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I thought about each year of my twenties and tried to pinpoint what exactly it taught me. And what I found as I combed through each year of the past decade, is that God has taught me things all across my twenties which have perfectly prepared me for where I am today. Equipped me to continue to take steps forward even if I’m not entirely sure where the road ahead leads.

So, if you’re interested in all those thoughts, you’re welcome click the link below where you will find a PDF file–a compilation of essays I wrote in reflection of what each year of my twenties taught me: 

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It is nothing out of the ordinary. The writing doesn’t contain any real tragedy or nail-biting cliffhangers (unless you’re particularly riveted by things like marriage or car trips across the country).

But I’ve come to decide that even the ordinary needs to be celebrated and acknowledged. It is real, and it gets us to where we are today. And, for me at least, that felt worth writing about.

So, here’s to thirty and all it has in store for me. For us. I like it already.

my kids are teaching me about forgiveness.

I stand by my theory that one of the hardest parts about being a parent is adjusting to the constant ebb and flow of kids. They master one thing, then regress in another. They conquer one milestone, then change their mind on another. In my case, it always feels like just when we’ve found a good rhythm, they up and grab a different instrument altogether.

For instance, all summer, the girls have been waking up at 7:30 a.m., a time everyone in our house felt really good about. Then, suddenly last week, they decided 6:15 a.m. would be more appropriate. Even better is that they have decided it’s best to just stay in bed and yell angrily until someone comes and gets them. They started beating a drum just when we had gotten used to the soothing sounds of a string quartet.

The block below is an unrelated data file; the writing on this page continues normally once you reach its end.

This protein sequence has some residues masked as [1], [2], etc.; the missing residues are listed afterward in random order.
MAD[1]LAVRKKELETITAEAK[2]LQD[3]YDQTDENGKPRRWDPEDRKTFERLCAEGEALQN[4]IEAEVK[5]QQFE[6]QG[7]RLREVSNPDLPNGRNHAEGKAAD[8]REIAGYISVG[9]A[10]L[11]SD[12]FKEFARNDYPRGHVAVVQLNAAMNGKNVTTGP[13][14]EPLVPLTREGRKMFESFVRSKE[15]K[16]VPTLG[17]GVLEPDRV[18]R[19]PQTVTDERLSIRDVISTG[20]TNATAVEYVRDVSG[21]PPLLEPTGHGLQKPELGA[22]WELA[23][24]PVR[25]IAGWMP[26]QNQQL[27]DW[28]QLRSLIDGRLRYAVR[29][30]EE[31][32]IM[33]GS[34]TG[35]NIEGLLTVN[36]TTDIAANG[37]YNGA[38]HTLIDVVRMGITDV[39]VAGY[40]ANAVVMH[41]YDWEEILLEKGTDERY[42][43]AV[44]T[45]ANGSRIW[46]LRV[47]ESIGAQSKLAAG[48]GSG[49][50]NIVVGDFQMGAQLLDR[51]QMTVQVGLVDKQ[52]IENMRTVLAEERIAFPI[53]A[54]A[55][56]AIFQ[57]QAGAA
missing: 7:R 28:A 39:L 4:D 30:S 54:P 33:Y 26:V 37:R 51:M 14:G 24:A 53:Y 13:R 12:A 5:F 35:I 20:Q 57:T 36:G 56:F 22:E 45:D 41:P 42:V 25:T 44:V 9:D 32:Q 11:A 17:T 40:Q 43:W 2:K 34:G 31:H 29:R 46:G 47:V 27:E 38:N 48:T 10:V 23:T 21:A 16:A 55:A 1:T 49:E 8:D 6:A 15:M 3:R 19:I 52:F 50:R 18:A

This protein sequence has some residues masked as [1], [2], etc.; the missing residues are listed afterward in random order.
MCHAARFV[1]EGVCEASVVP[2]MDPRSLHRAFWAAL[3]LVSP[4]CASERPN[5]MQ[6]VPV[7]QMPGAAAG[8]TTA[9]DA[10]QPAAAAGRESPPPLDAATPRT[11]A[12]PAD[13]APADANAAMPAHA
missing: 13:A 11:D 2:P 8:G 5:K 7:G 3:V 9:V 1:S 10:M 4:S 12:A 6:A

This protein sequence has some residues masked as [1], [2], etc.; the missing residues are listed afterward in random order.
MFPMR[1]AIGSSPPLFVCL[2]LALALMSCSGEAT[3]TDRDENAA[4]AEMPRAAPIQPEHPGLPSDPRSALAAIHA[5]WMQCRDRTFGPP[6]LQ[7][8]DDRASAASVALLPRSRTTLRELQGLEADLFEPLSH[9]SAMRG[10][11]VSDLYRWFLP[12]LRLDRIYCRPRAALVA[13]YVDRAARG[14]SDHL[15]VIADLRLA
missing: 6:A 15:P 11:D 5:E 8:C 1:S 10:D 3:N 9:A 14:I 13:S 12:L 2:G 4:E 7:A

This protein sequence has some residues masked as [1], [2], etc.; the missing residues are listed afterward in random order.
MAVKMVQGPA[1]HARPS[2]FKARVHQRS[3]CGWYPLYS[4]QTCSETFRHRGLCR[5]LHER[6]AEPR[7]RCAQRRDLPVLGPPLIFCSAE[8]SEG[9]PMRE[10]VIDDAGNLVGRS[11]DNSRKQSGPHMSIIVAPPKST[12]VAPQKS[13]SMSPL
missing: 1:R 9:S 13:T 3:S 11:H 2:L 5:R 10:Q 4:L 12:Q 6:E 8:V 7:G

I did not handle this change well. And as I worked to adjust, I realized that I had this innate need for the girls to know that they were inconveniencing me. I wanted them to know how terrible it was to wake up to angry screaming, and I wanted them to feel bad about it.

As it turns out, guilt trips are not a highly effective means toward change when it comes to small children. Go figure.

Anyway, it has me thinking about forgiveness, an act that is much more difficult to come by when the offending party hasn’t actually asked for it.

I err on the side of over-sensitive and easily wounded. I’ve certainly come a long way in this regard (mostly thanks to Jake’s magical prowess with reasoning), but I can still pinpoint times in my life where I had to move forward from something without an apology. Parenting included (let’s talk about how irrational I can get when inadvertently head-butted in the face or made late to something because of an ill-timed tantrum).

And, lately, it’s in each one of these moments that I’m always reminded of what God says to Jonah after Jonah is whining about how unfair it is that God showed mercy on the people of Ninevah.

“Do you do well to be angry?”

Loving kids is to understand sacrifice. Sometimes it’s just easier to be mad. But in these moments, that simple question has started whispering in above the beating drum: Do you do well to be angry?

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The answer is always no (even if there is a strong justification for the anger¹).

The principle transcends parenting, really; it’s just another example of how this whole being-a-mom thing is refining me into a better person or whatever.

So here’s to burying the anger, the self-pity, and the other bummer qualities that distract us from better things. Good things. Important things. Refining things.